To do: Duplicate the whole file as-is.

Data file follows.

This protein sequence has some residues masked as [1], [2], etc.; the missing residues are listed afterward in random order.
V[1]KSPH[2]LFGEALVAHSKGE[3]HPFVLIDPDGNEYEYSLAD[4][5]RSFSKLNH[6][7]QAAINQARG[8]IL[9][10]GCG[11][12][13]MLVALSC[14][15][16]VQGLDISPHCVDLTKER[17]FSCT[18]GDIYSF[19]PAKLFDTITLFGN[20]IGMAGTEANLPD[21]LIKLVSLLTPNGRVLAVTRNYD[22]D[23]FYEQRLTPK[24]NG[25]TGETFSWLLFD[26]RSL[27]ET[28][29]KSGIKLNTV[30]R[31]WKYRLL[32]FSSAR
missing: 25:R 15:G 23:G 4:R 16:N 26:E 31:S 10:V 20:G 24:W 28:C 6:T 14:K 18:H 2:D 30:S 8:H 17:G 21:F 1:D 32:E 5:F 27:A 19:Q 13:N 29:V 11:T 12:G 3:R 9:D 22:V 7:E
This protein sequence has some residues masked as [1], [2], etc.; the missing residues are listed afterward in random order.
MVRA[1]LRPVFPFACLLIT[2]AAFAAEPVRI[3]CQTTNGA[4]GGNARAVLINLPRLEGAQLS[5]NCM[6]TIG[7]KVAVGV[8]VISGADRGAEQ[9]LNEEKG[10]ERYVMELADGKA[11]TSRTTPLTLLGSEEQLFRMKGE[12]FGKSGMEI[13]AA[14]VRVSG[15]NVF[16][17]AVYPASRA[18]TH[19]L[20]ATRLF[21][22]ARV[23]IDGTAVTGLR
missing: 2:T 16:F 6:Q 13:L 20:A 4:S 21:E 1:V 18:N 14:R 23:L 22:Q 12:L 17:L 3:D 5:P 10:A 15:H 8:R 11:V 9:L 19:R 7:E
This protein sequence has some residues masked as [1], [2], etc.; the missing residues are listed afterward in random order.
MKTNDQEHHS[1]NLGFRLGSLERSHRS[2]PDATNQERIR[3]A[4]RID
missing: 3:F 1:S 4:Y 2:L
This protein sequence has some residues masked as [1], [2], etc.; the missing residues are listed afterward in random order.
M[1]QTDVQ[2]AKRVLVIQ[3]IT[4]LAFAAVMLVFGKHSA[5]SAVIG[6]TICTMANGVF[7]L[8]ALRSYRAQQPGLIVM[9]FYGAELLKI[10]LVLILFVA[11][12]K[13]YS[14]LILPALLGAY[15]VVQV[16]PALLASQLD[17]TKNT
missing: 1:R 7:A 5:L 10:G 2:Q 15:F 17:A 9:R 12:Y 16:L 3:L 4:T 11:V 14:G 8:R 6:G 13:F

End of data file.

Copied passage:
This protein sequence has some residues masked as [1], [2], etc.; the missing residues are listed afterward in random order.
V[1]KSPH[2]LFGEALVAHSKGE[3]HPFVLIDPDGNEYEYSLAD[4][5]RSFSKLNH[6][7]QAAINQARG[8]IL[9][10]GCG[11][12][13]MLVALSC[14][15][16]VQGLDISPHCVDLTKER[17]FSCT[18]GDIYSF[19]PAKLFDTITLFGN[20]IGMAGTEANLPD[21]LIKLVSLLTPNGRVLAVTRNYD[22]D[23]FYEQRLTPK[24]NG[25]TGETFSWLLFD[26]RSL[27]ET[28][29]KSGIKLNTV[30]R[31]WKYRLL[32]FSSAR
missing: 25:R 15:G 23:G 4:R 16:N 26:E 31:S 10:V 20:G 24:W 28:C 6:T 14:K 18:H 2:D 30:S 8:H 17:G 21:F 1:D 32:E 5:F 27:A 19:Q 13:N 29:V 11:T 12:G 3:R 9:D 22:V 7:E
This protein sequence has some residues masked as [1], [2], etc.; the missing residues are listed afterward in random order.
MVRA[1]LRPVFPFACLLIT[2]AAFAAEPVRI[3]CQTTNGA[4]GGNARAVLINLPRLEGAQLS[5]NCM[6]TIG[7]KVAVGV[8]VISGADRGAEQ[9]LNEEKG[10]ERYVMELADGKA[11]TSRTTPLTLLGSEEQLFRMKGE[12]FGKSGMEI[13]AA[14]VRVSG[15]NVF[16][17]AVYPASRA[18]TH[19]L[20]ATRLF[21][22]ARV[23]IDGTAVTGLR
missing: 2:T 16:F 6:Q 13:L 20:A 4:S 21:E 1:V 18:N 14:R 23:L 22:Q 12:L 17:L 3:D 5:P 10:A 15:H 8:R 11:V 9:L 19:R 7:E
This protein sequence has some residues masked as [1], [2], etc.; the missing residues are listed afterward in random order.
MKTNDQEHHS[1]NLGFRLGSLERSHRS[2]PDATNQERIR[3]A[4]RID
missing: 3:F 1:S 4:Y 2:L
This protein sequence has some residues masked as [1], [2], etc.; the missing residues are listed afterward in random order.
M[1]QTDVQ[2]AKRVLVIQ[3]IT[4]LAFAAVMLVFGKHSA[5]SAVIG[6]TICTMANGVF[7]L[8]ALRSYRAQQPGLIVM[9]FYGAELLKI[10]LVLILFVA[11][12]K[13]YS[14]LILPALLGAY[15]VVQV[16]PALLASQLD[17]TKNT
missing: 1:R 7:A 5:L 10:G 2:Q 15:F 17:A 9:R 12:Y 16:L 3:L 4:T 11:V 14:G 8:R 6:G 13:F